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Travel Bug by Bollywood

Switzerland comes to India

Yash Chopra, the romance goes, promised his wife during their honeymoon in Switzerland that every movie he made would have at least one song or scene set in the Alpine land. He kept his promise and in the bargain did more for the country’s tourism than the government or the tourism body could accomplish: the number of Indians visiting Switzerland has doubled the past decade. Surely, these numbers are also about the democratisation of air travel and higher disposable incomes. Before Yash Chopra Raj Kapoor had shot parts of his poignant ‘Sangam’ of 1964 in Switzerland in addition to Paris and Venice. So while air travel remained out of bounds for the average Indian, cues were taken from more accessible locations featured in landmark movies of yahoo-man Shammi Kapoor’s ‘Junglee’ and ‘Kashmir Ki Kali’ both shot in Kashmir.

Shikaras rocked since

Both the movies went a long way in setting the Valley – before strife set in – as the ideal location for nuptial consummation. Gamboling about in the snow, holding hands and staring into each others’ eyes in the perfect idyllic surroundings, humming a verse or two; the mood had been set as The preferred destination of honeymooners. Posing for photographs in local festive garbs, canoodling a lamb, shikhara rides followed by dinner by the fireplace or over candlelights, Kashmir was the go-to for all newly weds. The position of hill stations in honeymooners’ itinerary was cemented with ‘Aradhana’ starring Rajesh Khanna and Sharmila Tagore released in 1969 which showcased Darjeeling like a tourism reel. With the carnage and resulting exodus of the Hindu Pandits from Kashmir in the 80s, the state lost out completely to Darjeeling, Shimla and Manali. Kashmir continued to be plagued by tensions of all kind which continue unabated maybe pausing for a brief breather. Naturally honeymooners had to look elsewhere and not unexpectedly, Bollywood once again came to the rescue.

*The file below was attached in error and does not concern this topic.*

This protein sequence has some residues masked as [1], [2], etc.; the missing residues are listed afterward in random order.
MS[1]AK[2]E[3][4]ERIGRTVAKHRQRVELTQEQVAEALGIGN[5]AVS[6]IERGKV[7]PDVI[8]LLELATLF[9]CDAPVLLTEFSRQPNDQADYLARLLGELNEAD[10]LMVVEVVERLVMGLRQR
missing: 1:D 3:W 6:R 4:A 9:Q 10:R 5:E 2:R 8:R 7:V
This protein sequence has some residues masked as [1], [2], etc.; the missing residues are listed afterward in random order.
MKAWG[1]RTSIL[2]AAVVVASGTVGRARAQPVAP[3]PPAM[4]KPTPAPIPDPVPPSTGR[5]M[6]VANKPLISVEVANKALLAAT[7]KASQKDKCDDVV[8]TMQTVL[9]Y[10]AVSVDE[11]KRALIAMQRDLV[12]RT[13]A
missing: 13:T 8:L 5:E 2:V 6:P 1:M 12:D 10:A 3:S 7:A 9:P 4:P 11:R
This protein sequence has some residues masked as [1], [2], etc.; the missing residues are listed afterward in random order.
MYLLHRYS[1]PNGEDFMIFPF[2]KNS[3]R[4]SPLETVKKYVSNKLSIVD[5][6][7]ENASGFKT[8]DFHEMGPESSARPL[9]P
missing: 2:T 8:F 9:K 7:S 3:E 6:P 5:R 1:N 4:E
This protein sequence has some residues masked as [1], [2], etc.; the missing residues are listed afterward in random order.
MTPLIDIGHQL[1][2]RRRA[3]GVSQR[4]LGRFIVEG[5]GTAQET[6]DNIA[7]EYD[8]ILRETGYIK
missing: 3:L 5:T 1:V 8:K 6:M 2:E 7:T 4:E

Darjeeling rises

If the origin of the custom is anything to go by the destination should be the last thing to be revealed in the case of a honeymoon. There are several plausible explanations about the genesis of this form of travel, the widely accepted one is of Northen European folk origins which goes that after abducting a wife from a neighbouring village, the husband would then go into hiding with the woman till the time her family and relatives call the search off. Their location would be a closely guarded secret with only very few among the groom’s relatives or trusted friends knowing their whereabouts. The location today does not enjoy discretion. In fact, it comes with many qualifiers. It is no more “Let’s go to Goa” but “Let’s go to Goa like in ‘Dil Chahta Hai.’”

Well-heeled boy groups from India want to do Spain like in ‘Zindagi Na Milegi Dubara’, bull run included.

Braveheart and bride: Montbovon Village

No true-bred Indian can visit Switzerland and not pay homage at the Montbovon village in Fribourg where some crucial scenes were filmed for ‘Dilwale Dulhaniya Le Jayenge’ the cult hit of 1995 produced by Yash Chopra and directed by his son Aditya. While in Alpine territory, travel agents tell the story of a besotted honeymooning couple from India who was hell bent on finding the church ‘with the pointed steeple’ – the way they remembered from the movie. They hired a taxi – quite expensive in the country, mind you – and went around in circles till they found it. But upon entering, they found that the interiors were different from what was shown in the movie – where Kajol kneels down in prayer hoping to find true love, as Shahrukh goes about as if on speed in the neo-Gothic alleys – the altars were not the same! Having come so far, they continued their investigation and getting some local help, reached the nearby church of St Grat. The discovery must have been as gratifying as everything else during their honeymoon.